Nasdaq-100 (NDX) chart, Daily
The bottom of the down-channel for NDX is near the uptrend line from October 2002 and gap closure from April 15th, all in the 1785-1795 area and I'd be surprised if we don't get a bounce from that level, as depicted on the chart. The larger degree pattern is down so here again, if we get the bounce it will be a good opportunity to short it.
Key Levels for NDX:
Russell-2000 (RUT) chart, Daily
The RUT shows the "waterfall" look as the selling has started to accelerate. I've said many times that we will see selling in the techs and small caps start to out accelerate the selling in the blue chips once fund managers realize they bought into, literally, the idea that we'll have a rally this year. That's why we saw the RUT outperforming on the upside. We will now see it outperform on the downside. If the decline sticks to the Fib relationships between the individual waves it should soon find support around 660 and then bounce back up to perhaps the 670 area. As depicted that could mean a bounce back up to retest the broken downtrend line from October. But trying to pick a bottom for a counter-trend long play is difficult at best. In a downtrend it's better to take profits on short plays and then wait to reinitiate. Surprises will be to the downside now.
Key Levels for RUT:
BIX banking index, Daily chart
I thought the banks would find support in the 178-180 area and for a few days it looked like they would. The banks are actually showing some relative strength (not hard when they've been beaten down as much as they have). I think the chances of additional downside have now increased since they weren't able to hold above 180. It's really painful to think about where this index could eventually bottom out (perhaps down near 100). After a high above 400, a 75% haircut is hard to imagine. These aren't tech stocks! In fact, for a painful reminder for some, this monthly chart shows why you want to use stops no matter how strong you think the stock/sector/market is. Emotions rule, not fundamentals (of course we became painfully aware how poor the banks' fundamentals became, and still are).
BIX banking index, Monthly chart
Ouch. There will be many who kick themselves for not stopping out when that long term uptrend line was broken back in July 2007. Don't let your other holdings suffer the same ignominy.
U.S. Home Construction Index chart, DJUSHB, Daily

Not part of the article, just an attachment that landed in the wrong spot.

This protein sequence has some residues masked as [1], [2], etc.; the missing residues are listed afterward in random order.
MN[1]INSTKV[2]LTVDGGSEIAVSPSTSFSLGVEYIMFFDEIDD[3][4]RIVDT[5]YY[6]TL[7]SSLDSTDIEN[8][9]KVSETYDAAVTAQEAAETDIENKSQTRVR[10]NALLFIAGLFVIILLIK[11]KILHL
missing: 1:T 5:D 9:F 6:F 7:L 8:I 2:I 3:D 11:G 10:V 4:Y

The price pattern for the decline from the April high is clear--it looks like it's into its 5th wave down and when finished (maybe near 216) there's a good chance the decline in the home builders will be finished. It could be dead money for a while but it's not hard to get a 50% rally from 200 than when it was up at 1100. But, we'll see how it looks if and when it gets down there. The 2000 low for this index was near 125.
Transportation Index chart, TRAN, Daily
Another index that was outperforming to the upside is playing catch-up to the downside now. It too has developed a waterfall decline appearance. It might find support here at its old inverse H&S neckline from last October. But I see an equal possibility that it will break below it and then find it to be resistance on a bounce as it continues to drop back down towards its January low.
After the DOW failed to confirm the TRAN's new high in May (DOW Theory non-confirmation), a drop below the January low would be a DOW Theory sell confirmation. There were many in the media who appeared confused about this back in May.
U.S. Dollar chart, Daily
The US dollar closed below its uptrend line from March and that looks bearish for the dollar. If it doesn't immediately reverse tomorrow but instead continues lower, and especially with a break below the May low of 71.82, we can expect to see the dollar work its way down to new lows this summer. That would of course be bullish for the euro and commodities.
The ECB (European Central Bank) decides tomorrow (8:30 AM EST) whether or not to hike interest rates. Just about everything Trichet has been saying the past few weeks indicates they will raise rates and the euro, and commodities, have been rallying in anticipation of that (makes for a more attractive investment than the US dollar). If the ECB decides to hold rates steady look for a fast reversal of the recent gains (and a rally in the dollar).
Oil chart, Oil Fund (USO), Daily